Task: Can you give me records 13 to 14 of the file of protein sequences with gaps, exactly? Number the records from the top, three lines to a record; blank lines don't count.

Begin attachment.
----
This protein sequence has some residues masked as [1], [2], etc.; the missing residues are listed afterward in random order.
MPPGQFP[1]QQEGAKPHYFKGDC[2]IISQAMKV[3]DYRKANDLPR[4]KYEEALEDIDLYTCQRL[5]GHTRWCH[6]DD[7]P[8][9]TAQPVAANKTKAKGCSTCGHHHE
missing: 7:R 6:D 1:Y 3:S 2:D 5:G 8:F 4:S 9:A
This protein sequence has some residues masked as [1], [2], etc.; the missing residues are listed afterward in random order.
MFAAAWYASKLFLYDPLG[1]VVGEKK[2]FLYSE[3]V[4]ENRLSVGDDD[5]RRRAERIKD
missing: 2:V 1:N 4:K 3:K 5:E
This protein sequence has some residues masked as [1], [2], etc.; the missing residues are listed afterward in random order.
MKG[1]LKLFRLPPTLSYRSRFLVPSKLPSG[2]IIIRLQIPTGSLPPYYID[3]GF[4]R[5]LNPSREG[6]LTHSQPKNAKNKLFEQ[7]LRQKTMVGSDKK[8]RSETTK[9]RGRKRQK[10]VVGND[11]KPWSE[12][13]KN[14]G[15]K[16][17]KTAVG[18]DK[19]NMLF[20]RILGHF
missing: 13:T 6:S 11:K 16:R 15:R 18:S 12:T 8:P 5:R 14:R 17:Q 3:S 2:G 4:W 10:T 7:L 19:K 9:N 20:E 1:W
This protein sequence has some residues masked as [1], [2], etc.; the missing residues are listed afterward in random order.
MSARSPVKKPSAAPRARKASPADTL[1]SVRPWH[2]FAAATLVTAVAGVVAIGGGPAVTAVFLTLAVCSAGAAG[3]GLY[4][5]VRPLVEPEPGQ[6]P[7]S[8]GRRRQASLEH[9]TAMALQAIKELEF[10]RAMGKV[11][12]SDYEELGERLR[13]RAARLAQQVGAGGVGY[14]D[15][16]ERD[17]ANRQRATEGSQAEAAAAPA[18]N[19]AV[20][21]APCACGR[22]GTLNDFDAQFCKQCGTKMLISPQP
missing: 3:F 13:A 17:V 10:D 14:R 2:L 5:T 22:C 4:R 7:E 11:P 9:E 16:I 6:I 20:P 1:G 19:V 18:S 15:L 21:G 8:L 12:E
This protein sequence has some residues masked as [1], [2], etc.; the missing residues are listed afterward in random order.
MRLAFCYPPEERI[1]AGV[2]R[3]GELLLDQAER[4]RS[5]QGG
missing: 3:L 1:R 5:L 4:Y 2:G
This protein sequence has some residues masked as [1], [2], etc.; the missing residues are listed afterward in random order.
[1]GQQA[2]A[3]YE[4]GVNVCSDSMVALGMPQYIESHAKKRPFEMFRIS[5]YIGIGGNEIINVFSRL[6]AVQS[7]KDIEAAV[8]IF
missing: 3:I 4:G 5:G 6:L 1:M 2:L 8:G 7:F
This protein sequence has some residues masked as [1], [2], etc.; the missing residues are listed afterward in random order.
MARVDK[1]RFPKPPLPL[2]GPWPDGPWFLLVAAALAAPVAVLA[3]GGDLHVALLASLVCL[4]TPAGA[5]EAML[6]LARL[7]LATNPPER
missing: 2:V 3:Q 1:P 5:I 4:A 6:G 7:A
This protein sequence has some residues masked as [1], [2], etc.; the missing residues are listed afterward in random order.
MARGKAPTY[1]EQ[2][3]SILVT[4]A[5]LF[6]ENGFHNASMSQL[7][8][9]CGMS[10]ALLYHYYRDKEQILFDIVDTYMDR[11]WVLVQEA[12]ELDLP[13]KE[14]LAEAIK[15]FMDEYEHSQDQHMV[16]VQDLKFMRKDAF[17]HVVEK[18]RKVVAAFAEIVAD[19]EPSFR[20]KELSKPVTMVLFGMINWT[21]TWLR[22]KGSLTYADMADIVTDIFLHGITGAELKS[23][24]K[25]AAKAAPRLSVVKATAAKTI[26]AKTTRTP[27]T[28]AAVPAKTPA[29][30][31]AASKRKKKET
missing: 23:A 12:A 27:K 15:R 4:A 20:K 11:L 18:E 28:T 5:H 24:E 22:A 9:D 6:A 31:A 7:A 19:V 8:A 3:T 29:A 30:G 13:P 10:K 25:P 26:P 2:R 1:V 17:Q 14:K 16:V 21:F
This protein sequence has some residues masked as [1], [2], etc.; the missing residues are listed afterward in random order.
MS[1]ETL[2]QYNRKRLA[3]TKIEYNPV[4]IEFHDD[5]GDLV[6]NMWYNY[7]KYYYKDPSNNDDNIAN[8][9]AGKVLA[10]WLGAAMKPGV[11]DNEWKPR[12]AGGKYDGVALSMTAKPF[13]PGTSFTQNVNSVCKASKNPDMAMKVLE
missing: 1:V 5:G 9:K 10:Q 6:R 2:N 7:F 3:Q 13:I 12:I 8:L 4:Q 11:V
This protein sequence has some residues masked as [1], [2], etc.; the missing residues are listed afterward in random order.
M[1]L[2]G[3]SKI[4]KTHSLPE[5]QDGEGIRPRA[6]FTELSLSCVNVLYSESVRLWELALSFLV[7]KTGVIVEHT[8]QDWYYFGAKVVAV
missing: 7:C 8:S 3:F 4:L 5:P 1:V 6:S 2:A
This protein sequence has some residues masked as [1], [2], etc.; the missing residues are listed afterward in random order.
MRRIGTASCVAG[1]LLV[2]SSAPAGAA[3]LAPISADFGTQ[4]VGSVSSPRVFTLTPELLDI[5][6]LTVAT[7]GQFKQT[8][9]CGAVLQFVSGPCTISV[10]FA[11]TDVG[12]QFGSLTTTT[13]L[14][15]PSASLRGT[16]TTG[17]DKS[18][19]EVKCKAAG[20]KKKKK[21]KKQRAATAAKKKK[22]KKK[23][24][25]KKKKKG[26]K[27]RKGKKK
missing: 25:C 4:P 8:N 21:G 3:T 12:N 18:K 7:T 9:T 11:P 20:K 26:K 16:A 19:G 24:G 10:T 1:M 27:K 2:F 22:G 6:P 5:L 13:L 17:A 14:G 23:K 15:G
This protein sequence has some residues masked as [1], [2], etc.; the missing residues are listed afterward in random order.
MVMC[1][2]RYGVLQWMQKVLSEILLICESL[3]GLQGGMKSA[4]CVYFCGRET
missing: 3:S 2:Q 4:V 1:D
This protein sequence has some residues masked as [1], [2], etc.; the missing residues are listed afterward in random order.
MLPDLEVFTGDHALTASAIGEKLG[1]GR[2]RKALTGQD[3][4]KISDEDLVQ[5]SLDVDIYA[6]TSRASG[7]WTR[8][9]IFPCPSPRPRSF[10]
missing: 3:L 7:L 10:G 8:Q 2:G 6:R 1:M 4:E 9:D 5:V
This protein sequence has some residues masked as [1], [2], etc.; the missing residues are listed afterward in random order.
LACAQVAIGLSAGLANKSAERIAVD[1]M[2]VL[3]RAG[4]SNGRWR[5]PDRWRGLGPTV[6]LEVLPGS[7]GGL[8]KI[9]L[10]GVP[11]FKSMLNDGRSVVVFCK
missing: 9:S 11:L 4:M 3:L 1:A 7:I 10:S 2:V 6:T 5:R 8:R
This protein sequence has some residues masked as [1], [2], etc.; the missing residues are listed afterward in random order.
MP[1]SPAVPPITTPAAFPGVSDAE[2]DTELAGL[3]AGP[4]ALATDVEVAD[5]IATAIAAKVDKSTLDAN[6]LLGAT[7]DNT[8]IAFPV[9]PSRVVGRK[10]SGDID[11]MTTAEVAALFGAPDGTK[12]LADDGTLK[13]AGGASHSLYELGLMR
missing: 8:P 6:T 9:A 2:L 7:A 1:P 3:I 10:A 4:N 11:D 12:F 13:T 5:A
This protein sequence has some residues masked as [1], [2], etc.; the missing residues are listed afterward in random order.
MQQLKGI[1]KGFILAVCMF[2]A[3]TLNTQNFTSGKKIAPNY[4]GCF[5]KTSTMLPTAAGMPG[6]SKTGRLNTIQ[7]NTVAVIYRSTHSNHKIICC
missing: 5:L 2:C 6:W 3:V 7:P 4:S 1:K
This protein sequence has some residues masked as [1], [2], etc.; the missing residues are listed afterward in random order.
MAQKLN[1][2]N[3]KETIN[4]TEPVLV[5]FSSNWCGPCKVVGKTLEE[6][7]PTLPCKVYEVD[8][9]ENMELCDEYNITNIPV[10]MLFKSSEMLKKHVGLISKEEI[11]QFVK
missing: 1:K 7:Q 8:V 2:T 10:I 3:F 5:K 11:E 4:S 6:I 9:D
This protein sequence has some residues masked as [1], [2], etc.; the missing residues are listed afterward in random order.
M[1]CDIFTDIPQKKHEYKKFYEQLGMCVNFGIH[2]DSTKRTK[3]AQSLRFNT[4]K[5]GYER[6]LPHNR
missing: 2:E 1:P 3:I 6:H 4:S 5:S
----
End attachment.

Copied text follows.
This protein sequence has some residues masked as [1], [2], etc.; the missing residues are listed afterward in random order.
MLPDLEVFTGDHALTASAIGEKLG[1]GR[2]RKALTGQD[3][4]KISDEDLVQ[5]SLDVDIYA[6]TSRASG[7]WTR[8][9]IFPCPSPRPRSF[10]
missing: 3:L 7:L 10:G 8:Q 2:G 6:R 1:M 4:E 9:D 5:V
This protein sequence has some residues masked as [1], [2], etc.; the missing residues are listed afterward in random order.
LACAQVAIGLSAGLANKSAERIAVD[1]M[2]VL[3]RAG[4]SNGRWR[5]PDRWRGLGPTV[6]LEVLPGS[7]GGL[8]KI[9]L[10]GVP[11]FKSMLNDGRSVVVFCK
missing: 9:S 11:L 4:M 3:L 1:A 7:I 10:S 2:V 6:T 5:R 8:R